Sophie, Arani, and Emily with their teacher Ms Pizzorni and Zoe from Code Club.
Sophie, Arani, and Emily with their teacher Ms Pizzorni and Zoe from Code Club

Get your own T-shirt

To get your own T-shirt with the winning design, head to our official online shop. You’ll also find lots of other fun Code Club swag there. All proceeds from the shop go to Code Club, allowing us to continue creating resources and supporting you to help young people learn to code!

The gallery wall

Take part in our exclusive competitions

This competition and others like it are only available to registered Code Clubs.

Looking to start a Code Club in the new academic year? Register on our website today to get exclusive access to unique competitions and more Code Club resources. 

Empowering women and young coders in Iraq

400 km southeast of Baghdad, Iraq, the Khutwa Centre is working to shift mindsets towards coding and to empower female volunteers. Their coordinator, Nadia, tells us more.

Two young Code Club looking at a screen working on a Scratch project.
Young Code Club members working on a Scratch project

Making code accessible

Nadia’s Code Club journey started when she was living and studying in London. She became a Code Club volunteer at Oak Farm Library in Uxbridge, London: 

“I was studying at university when I saw how participating in a Code Club is beneficial for both the kids and the volunteer trainers. When I finished my studies and returned home to Iraq, I wanted to give the same opportunity to the community here.”

While children in private schools in Iraq currently have fairly widespread access to computer education, children in most government schools do not. In Maysan province, where Nadia is based, the rate of child poverty is 50%, and for many young people there, Code Club is the only way to access computer education.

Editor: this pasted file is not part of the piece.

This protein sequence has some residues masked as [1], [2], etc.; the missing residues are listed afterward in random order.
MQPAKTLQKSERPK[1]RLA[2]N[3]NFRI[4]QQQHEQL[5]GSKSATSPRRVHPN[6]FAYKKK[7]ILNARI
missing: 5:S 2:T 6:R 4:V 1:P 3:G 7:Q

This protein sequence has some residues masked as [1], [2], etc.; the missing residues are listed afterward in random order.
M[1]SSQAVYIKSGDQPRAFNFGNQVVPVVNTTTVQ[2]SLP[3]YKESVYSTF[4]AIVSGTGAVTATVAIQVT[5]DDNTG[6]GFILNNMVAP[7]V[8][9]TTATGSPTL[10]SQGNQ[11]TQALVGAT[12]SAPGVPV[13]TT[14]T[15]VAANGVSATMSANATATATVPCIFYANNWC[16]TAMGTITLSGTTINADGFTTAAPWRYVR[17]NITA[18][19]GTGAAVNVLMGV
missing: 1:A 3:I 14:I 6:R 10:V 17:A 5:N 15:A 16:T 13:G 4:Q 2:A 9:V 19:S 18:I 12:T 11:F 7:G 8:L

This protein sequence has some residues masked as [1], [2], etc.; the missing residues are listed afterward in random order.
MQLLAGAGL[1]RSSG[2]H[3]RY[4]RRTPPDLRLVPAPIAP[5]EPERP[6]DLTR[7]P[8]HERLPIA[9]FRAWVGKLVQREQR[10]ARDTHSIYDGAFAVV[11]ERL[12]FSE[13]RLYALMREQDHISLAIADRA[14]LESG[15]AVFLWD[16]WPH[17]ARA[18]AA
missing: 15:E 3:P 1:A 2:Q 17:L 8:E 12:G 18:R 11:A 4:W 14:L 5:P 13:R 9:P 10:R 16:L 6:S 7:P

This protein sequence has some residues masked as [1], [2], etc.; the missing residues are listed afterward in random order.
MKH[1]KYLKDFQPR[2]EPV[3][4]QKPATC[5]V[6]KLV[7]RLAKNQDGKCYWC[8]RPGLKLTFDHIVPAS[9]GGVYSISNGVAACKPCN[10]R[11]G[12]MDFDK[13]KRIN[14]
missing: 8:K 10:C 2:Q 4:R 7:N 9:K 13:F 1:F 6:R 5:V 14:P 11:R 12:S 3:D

Nadia in front of a power point presentation
Nadia delivering training to Code Club volunteers

Training women at the Khutwa Centre

When Nadia returned to Iraq in 2017 to start work as a lecturer for the Southern Technical University and Amarah Technical Institute, she also begun volunteering for the Khutwa Centre for Training and Development. The centre provides training opportunities in IT and English language for adults, as well as support for young people, particularly high school students at risk of leaving school. 

Earlier this year, the Khutwa Centre became the first Code Club Growth Leader in Iraq. Our Growth Leader programme supports non-profit organisations around the world to introduce Code Club into their programmes, mixing local expertise with Code Club resources and support to create more opportunities for more young people.

Nadia at the front of the classroom, training a group of female volunteers.
Nadia training a group of female volunteers

Nadia’s first step as a Growth Leader has been to train female volunteers to prepare them to start Code Clubs of their own. Until the University of Maysan was established, many women in the province were unable to complete their university education, as families were worried about letting daughters travel far away to study. As a result, many women in Maysan lack experience, and confidence in their abilities.